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@zhenjl zhenjl/netgrace_test.go
Last active Mar 1, 2019

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// First: go get
// Then : go test -v -vmodule=*=3 -logtostderr netgrace_test.go
// This test package shows how to gracefully shutdown a net.Listener.
package netgrace
import (
var (
// A list of connections created by the server. We keep track of them so we
// can gracefully shut them down if they are still alive when the server
// goes down.
conns []net.Conn
// The quit channel for the server. If the server detects that this channel
// is closed, then it's a signal for it to shutdown as well.
quit chan bool
// The TCP server we are going to start
ln net.Listener
func init() {
quit = make(chan bool)
conns = make([]net.Conn, 0, 10)
func startServer() (err error) {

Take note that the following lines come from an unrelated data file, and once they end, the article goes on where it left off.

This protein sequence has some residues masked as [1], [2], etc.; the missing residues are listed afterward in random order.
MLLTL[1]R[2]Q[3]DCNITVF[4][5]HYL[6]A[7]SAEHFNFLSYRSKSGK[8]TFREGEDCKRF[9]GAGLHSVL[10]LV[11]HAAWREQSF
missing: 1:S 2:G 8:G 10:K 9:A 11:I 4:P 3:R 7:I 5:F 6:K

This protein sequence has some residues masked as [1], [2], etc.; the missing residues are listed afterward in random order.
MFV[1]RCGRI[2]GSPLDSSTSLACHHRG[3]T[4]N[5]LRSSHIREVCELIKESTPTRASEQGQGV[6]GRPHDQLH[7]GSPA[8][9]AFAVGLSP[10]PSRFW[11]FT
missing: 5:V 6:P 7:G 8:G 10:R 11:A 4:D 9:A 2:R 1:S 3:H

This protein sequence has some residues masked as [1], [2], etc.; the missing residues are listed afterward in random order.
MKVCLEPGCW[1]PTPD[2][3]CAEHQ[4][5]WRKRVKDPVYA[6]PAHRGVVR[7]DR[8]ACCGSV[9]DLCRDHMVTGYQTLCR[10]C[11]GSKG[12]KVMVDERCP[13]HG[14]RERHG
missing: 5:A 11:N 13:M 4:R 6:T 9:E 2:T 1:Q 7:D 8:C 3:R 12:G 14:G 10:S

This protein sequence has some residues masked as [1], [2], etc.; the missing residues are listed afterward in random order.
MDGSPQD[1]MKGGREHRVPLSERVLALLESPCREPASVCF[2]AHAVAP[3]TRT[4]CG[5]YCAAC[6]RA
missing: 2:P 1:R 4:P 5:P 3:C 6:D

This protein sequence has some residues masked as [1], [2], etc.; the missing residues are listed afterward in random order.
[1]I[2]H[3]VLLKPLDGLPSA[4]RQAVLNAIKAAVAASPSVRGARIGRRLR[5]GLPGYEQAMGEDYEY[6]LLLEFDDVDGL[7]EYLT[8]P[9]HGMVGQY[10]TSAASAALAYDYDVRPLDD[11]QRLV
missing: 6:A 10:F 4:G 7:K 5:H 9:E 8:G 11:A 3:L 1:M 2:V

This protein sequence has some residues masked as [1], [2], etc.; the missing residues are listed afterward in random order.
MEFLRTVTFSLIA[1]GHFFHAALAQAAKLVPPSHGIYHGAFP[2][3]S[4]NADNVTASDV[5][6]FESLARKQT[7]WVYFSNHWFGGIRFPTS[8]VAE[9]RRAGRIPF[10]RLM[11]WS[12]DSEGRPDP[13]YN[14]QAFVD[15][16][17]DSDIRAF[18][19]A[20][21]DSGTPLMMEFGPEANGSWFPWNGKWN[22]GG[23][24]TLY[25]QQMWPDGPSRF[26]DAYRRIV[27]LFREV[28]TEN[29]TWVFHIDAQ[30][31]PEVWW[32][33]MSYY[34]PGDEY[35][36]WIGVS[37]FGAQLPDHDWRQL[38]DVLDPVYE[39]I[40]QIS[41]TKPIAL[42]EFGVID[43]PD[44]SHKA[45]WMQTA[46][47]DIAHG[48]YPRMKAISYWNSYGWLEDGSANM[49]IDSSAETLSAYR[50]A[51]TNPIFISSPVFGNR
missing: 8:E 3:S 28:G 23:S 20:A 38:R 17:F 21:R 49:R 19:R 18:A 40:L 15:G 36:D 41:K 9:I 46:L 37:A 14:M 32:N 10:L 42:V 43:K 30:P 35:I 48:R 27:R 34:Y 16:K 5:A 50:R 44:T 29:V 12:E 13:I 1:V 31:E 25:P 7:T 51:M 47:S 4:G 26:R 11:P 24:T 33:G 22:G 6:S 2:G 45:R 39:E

// When the server exits, we want to clean up after ourselves.
// Most likely all the connections have already been nil'ed but just in case.
defer func() {
glog.Info("Shutting down server")
for i, conn := range conns {
if conn != nil {
glog.Infof("Closing connection #%d", i)
// Start a echo server on port 5388/tcp
ln, err = net.Listen("tcp", ":5388")
if err != nil {
return err
defer ln.Close()
for {
glog.Info("Listening for connections")
// Accept() blocks waiting for new connection. The problem is that when
// the listerner is blocked, and if there's never a new connection, then
// this goroutine never exits (unless the program exits). We want a way
// to gracefully stop this, so that this goroutine doesn't hang around
// forever. For example, this is important if you are running tests with